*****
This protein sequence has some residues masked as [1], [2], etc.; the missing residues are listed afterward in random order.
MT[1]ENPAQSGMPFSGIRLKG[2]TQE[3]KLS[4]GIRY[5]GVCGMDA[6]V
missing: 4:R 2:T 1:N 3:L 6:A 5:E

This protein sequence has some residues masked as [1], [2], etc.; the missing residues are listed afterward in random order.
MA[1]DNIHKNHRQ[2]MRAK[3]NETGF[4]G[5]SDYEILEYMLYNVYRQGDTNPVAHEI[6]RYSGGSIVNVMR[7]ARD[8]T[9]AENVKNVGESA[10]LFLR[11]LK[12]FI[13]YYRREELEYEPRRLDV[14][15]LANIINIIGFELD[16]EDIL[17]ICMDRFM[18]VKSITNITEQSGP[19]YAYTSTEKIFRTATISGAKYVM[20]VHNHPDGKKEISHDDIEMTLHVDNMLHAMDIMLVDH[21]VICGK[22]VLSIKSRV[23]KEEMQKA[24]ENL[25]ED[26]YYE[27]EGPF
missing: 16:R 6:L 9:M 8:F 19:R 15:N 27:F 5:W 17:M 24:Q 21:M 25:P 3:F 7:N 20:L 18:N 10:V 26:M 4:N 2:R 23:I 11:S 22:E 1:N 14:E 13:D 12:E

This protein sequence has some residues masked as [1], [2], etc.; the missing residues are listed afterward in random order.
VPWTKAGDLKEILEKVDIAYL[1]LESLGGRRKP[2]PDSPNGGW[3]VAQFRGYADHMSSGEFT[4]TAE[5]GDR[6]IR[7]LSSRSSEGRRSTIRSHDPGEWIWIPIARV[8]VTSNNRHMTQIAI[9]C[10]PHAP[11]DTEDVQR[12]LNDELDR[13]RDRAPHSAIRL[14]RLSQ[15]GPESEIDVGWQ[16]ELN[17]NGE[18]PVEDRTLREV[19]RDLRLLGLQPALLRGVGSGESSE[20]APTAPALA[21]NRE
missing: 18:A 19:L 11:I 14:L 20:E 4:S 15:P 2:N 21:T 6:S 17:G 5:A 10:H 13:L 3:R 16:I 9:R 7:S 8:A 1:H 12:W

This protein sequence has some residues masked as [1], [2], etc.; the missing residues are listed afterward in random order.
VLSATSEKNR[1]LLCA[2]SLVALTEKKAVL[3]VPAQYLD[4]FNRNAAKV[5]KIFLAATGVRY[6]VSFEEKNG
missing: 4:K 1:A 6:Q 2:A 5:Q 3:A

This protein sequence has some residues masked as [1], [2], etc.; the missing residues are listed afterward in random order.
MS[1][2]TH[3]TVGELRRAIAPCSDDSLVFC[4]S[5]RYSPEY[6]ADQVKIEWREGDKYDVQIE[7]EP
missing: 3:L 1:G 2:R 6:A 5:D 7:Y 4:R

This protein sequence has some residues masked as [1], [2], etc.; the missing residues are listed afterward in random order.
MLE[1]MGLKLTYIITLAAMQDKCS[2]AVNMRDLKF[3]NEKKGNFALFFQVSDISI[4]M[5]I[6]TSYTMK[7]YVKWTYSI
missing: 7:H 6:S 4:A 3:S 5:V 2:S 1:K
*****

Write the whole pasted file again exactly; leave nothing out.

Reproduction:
This protein sequence has some residues masked as [1], [2], etc.; the missing residues are listed afterward in random order.
MT[1]ENPAQSGMPFSGIRLKG[2]TQE[3]KLS[4]GIRY[5]GVCGMDA[6]V
missing: 4:R 2:T 1:N 3:L 6:A 5:E

This protein sequence has some residues masked as [1], [2], etc.; the missing residues are listed afterward in random order.
MA[1]DNIHKNHRQ[2]MRAK[3]NETGF[4]G[5]SDYEILEYMLYNVYRQGDTNPVAHEI[6]RYSGGSIVNVMR[7]ARD[8]T[9]AENVKNVGESA[10]LFLR[11]LK[12]FI[13]YYRREELEYEPRRLDV[14][15]LANIINIIGFELD[16]EDIL[17]ICMDRFM[18]VKSITNITEQSGP[19]YAYTSTEKIFRTATISGAKYVM[20]VHNHPDGKKEISHDDIEMTLHVDNMLHAMDIMLVDH[21]VICGK[22]VLSIKSRV[23]KEEMQKA[24]ENL[25]ED[26]YYE[27]EGPF
missing: 16:R 6:L 9:M 8:F 19:R 15:N 27:F 5:W 17:M 24:Q 21:M 25:P 3:F 7:N 20:L 18:N 10:V 26:M 4:N 2:R 23:I 11:S 22:E 1:N 14:E 13:D 12:E

This protein sequence has some residues masked as [1], [2], etc.; the missing residues are listed afterward in random order.
VPWTKAGDLKEILEKVDIAYL[1]LESLGGRRKP[2]PDSPNGGW[3]VAQFRGYADHMSSGEFT[4]TAE[5]GDR[6]IR[7]LSSRSSEGRRSTIRSHDPGEWIWIPIARV[8]VTSNNRHMTQIAI[9]C[10]PHAP[11]DTEDVQR[12]LNDELDR[13]RDRAPHSAIRL[14]RLSQ[15]GPESEIDVGWQ[16]ELN[17]NGE[18]PVEDRTLREV[19]RDLRLLGLQPALLRGVGSGESSE[20]APTAPALA[21]NRE
missing: 18:A 19:L 11:I 14:L 20:E 4:S 15:P 2:N 21:T 6:S 17:G 5:A 10:H 13:L 3:R 16:I 9:R 7:S 8:A 1:H 12:W

This protein sequence has some residues masked as [1], [2], etc.; the missing residues are listed afterward in random order.
VLSATSEKNR[1]LLCA[2]SLVALTEKKAVL[3]VPAQYLD[4]FNRNAAKV[5]KIFLAATGVRY[6]VSFEEKNG
missing: 4:K 1:A 6:Q 2:A 5:Q 3:A

This protein sequence has some residues masked as [1], [2], etc.; the missing residues are listed afterward in random order.
MS[1][2]TH[3]TVGELRRAIAPCSDDSLVFC[4]S[5]RYSPEY[6]ADQVKIEWREGDKYDVQIE[7]EP
missing: 3:L 1:G 2:R 6:A 5:D 7:Y 4:R

This protein sequence has some residues masked as [1], [2], etc.; the missing residues are listed afterward in random order.
MLE[1]MGLKLTYIITLAAMQDKCS[2]AVNMRDLKF[3]NEKKGNFALFFQVSDISI[4]M[5]I[6]TSYTMK[7]YVKWTYSI
missing: 7:H 6:S 4:A 3:S 5:V 2:S 1:K